It's hard to believe how small they're making airline seats these days. On my trans-Atlantic flight from Atlanta to Paris, I was squished into my coach (of course) seat shoulder-to-shoulder with a complete stranger on my left. My only consolation was that at least I had an aisle seat, and was in a somewhat more comfortable position than the poor soul to my left.
That consolation evaporated, however, when the person in front of me leaned his seat all the way back, so that his head was practically in my lap. I could have done dental work on him. To compensate, I reclined my seat all the way back. At that angle, I at least didn't have the head of the forward passenger in my personal space, but I felt the karmic consequence of intruding on the territory of the person behind me. However, I figured that if he did the same as I and fully reclined his seat, and so on and so forth all the way to the back of the plane, at least we'd all be positioned in accordance with one another. Except that it felt like we were stacked up like a row of fallen dominoes, each with the lower half of our bodies beneath the persons in front of us and the upper half of our bodies above the persons behind us, and still pressed shoulder-to-shoulder for better or for worse with the persons around us. An image of the floor plan of those 17th Century slave ships passed through my mind.
It's not that I haven't flown across the Atlantic before. It's just that either the seats have gotten smaller or I've gotten larger, or some combination of the two.
But that's the way it is. I managed to read for a little while and even to get in a few short episodes of sleep, and after eight or so hours, we arrived at Charles de Gaulle Airport in Paris. I had a three-hour layover which gave me enough time to get from Terminal C to Terminal B, change my money from American dollars to Hungarian forints (and a few Euros for the airport), use the bathroom, get a bite of lunch (it was now noon Sunday after my 9:00 p.m. departure from Atlanta on Saturday), and find the gate. At the gate, I stretched out and read for about an hour or so before they started the boarding process for the flight from Paris to Budapest.
The Budapest flight was relatively uneventful, although I have to admit that the plane was far more commodious than the trans-Atlantic number. I arrived at Budapest Ferihegy Airport at 5:30 p.m. I carried all my luggage with me, so it was quite easy to get from the gate to the Hotel Minibus Service kiosk, where I was able to get a ride to the Gellert Hotel and Baths Complex for 2,400 forints (about five bucks).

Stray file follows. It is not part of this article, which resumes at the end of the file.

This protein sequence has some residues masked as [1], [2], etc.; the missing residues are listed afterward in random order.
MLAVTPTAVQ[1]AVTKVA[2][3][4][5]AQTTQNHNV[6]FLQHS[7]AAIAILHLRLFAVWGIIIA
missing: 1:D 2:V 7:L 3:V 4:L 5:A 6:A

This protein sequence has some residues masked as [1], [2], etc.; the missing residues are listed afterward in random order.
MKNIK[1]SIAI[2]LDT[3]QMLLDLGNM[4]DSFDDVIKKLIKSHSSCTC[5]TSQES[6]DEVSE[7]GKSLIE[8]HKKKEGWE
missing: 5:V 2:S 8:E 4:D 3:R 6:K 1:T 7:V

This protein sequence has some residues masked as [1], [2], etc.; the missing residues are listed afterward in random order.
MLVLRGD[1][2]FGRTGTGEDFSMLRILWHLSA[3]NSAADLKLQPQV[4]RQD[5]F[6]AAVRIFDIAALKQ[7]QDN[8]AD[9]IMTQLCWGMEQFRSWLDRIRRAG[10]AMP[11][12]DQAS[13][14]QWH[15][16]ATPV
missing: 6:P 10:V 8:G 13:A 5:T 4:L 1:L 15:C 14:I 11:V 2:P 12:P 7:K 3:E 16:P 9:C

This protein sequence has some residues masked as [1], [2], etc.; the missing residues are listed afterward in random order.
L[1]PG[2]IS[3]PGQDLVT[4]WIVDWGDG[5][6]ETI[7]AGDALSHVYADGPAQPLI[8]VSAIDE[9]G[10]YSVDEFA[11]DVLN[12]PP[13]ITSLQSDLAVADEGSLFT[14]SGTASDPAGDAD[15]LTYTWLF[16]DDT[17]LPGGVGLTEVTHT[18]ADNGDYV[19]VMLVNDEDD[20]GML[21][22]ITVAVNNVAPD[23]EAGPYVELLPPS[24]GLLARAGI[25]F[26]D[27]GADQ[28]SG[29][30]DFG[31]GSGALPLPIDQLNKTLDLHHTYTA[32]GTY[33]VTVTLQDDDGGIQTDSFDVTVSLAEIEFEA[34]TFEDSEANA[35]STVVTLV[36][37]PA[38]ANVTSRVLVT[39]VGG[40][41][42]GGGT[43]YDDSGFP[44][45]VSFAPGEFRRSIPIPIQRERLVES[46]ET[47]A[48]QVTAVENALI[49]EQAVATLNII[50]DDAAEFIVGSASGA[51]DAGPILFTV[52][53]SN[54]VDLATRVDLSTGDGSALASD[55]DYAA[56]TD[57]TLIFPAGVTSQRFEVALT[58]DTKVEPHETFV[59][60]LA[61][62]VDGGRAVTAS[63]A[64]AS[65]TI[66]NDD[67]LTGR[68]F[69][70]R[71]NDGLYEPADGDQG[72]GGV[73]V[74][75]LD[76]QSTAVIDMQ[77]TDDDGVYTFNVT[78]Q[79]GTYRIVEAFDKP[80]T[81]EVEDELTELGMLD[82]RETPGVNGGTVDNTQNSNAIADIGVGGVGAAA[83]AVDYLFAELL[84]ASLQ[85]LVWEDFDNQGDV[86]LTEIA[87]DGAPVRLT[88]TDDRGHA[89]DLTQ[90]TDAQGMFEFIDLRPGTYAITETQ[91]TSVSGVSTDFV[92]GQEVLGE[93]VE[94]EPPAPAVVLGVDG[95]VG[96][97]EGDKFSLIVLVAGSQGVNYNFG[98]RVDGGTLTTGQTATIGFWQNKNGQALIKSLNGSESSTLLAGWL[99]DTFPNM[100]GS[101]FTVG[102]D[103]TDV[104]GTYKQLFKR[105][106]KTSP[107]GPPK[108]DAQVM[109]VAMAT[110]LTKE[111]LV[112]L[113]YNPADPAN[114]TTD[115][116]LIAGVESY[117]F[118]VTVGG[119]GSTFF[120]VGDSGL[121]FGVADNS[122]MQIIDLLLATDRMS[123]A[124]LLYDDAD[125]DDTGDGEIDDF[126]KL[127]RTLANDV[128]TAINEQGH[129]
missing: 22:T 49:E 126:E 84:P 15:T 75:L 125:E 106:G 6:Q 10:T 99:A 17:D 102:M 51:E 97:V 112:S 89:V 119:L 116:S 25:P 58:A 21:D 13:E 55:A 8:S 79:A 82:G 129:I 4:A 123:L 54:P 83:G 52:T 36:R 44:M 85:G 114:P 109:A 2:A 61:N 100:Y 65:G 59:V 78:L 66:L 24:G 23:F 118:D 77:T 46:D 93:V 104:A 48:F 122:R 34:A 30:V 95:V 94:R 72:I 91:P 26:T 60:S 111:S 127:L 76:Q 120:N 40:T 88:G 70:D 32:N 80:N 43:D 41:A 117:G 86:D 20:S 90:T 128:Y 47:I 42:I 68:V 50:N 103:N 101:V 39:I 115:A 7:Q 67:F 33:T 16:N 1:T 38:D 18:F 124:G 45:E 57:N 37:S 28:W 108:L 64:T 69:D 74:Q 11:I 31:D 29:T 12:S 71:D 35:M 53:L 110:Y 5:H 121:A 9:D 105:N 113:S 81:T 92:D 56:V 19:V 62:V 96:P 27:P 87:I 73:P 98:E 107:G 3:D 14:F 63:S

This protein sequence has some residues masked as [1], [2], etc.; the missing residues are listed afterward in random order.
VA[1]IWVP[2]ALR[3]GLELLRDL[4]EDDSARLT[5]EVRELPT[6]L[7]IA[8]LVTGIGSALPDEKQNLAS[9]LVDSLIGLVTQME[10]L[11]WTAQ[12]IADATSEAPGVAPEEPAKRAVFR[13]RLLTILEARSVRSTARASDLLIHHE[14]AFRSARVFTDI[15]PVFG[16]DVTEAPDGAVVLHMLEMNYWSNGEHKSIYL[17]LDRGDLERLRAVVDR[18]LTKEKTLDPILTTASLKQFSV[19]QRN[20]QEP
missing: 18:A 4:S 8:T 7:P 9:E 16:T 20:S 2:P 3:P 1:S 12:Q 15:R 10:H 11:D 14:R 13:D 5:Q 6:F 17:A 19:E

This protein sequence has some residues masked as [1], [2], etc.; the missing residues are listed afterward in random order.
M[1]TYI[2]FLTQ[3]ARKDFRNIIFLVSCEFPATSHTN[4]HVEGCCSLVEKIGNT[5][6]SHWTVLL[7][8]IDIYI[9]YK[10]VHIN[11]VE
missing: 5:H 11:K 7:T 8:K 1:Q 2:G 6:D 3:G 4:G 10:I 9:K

My first reaction to Budapest on the Minibus ride was one of sheer horror. Now, I know that the nicest part of almost any city is nowhere near the Airport, but the route the driver took us from Ferihegy went by row after row of Soviet-style block housing, slummy tenements, industrial blight, and tacky commercial districts, all of which displayed absolutely no architectural style or aesthetic appeal. Since L. and I had been incommunicado ever since I boarded the plane Saturday night, when she was still in Milan and asking me to bring her cranberry juice, I did not know how she had reacted to the depressing landscape I was seeing, but I felt certain that there was probably a train trip to Vienna some time in my very, very near future.
However, as we got deeper and deeper into the city, the view started to improve, if ever so slightly, until suddenly and without precedent, I found us approaching the Danube (Duna in Hungarian) surrounded by beautiful architecture. And there across the river, rising magnificently in full ornamental splendor, was the Gellert. The hotel was built between 1912 and 1918 in the modernist Secession style, with an imposing facade facing the river. Destroyed in 1945, it was rebuilt and modernized after World War II.
We pulled up to the entrance, and as the driver was unloading my bags, L. appeared out of nowhere and threw her arms around me. "Well, we wanted different - we got different" she said with a huge smile, and I knew at that moment that I was in Budapest at last, and for the whole week.